Rumored 5.5-inch 'iPhone 6' at apex of Apple mobile lineup?
Reliable speculation for the high-end "iPhone 6" phablet-like device gets more and more interesting.
Brooke CrothersFormer CNET contributor
Brooke Crothers writes about mobile computer systems, including laptops, tablets, smartphones: how they define the computing experience and the hardware that makes them tick. He has served as an editor at large at CNET News and a contributing reporter to The New York Times' Bits and Technology sections. His interest in things small began when living in Tokyo in a very small apartment for a very long time.
Rumors of the 5.5-inch-class "iPhone 6" -- or whatever Apple would choose to call it -- are getting more intriguing by the week.
A widely cited report from Taiwan's United Daily News/Economic Daily on Friday said that out of the 80 million iPhone 6 units that the supply chain of component manufacturers expects Apple to sell this year, more than 90 percent of the shipments will be for the 4.7-inch model. (That part of the original Chinese-language story was not widely reported.)
That leaves a small percentage, possibly less than 10 percent, for the 5.5-inch phablet-size device.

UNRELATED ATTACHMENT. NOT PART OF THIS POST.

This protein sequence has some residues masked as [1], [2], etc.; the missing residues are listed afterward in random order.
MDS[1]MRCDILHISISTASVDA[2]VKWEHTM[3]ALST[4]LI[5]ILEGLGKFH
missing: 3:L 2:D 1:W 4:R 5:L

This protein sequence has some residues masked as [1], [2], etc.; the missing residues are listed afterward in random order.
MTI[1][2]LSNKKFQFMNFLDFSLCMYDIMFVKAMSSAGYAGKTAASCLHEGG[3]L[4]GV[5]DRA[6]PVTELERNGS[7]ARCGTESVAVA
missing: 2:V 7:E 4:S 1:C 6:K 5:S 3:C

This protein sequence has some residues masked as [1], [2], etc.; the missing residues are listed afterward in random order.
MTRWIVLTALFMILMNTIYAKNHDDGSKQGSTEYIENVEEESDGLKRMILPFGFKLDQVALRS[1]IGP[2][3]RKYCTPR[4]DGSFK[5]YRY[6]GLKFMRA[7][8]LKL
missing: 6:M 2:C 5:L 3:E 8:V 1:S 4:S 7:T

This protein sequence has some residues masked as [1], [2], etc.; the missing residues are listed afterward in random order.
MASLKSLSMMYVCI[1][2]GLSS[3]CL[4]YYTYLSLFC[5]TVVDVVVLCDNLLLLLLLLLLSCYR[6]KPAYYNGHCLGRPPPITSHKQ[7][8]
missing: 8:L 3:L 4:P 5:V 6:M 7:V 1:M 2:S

If accurate, why such relatively small numbers?
One of the most often cited reasons is the high cost and/or lack of availability of sapphire as a display cover material. That coveted material has been used very sparingly -- as a cover for the fingerprint scanner, for example -- in the iPhone 5S.
One of the sources for this speculation was an April research note from KGI Securities analyst Ming Chi-Kuo, who said that, because of supply constraints, only high-end iPhones, like the priciest versions of the 5.5-incher, may include a sapphire screen.
KGI also expects the 5.5-inch phone to see shipments come in below 10 million units in 2014.
Finally, there's the 1,920x1,080 (401 pixels per inch) display that's expected for the 5.5-incher. That would be the highest pixel density for an Apple Retina device to date and may be a challenge to manufacture in the extra-large volumes Apple requires for mainstream devices. (For the record, that would be below the 432 pixels per inch of the Samsung Galaxy S5's AMOLED 5.1-inch display.)
Of course, we don't know how accurate the supply-constraint and specification rumors are at this point, but one thing seems pretty certain: if Apple is going ahead with the 5.5-inch phone, it will likely be at the apex of Apple's mobile products and priced accordingly.
And that means it would be packed with the best technology Apple can muster. Let's just hope Apple actually makes the thing and it gets to market before the end of the year.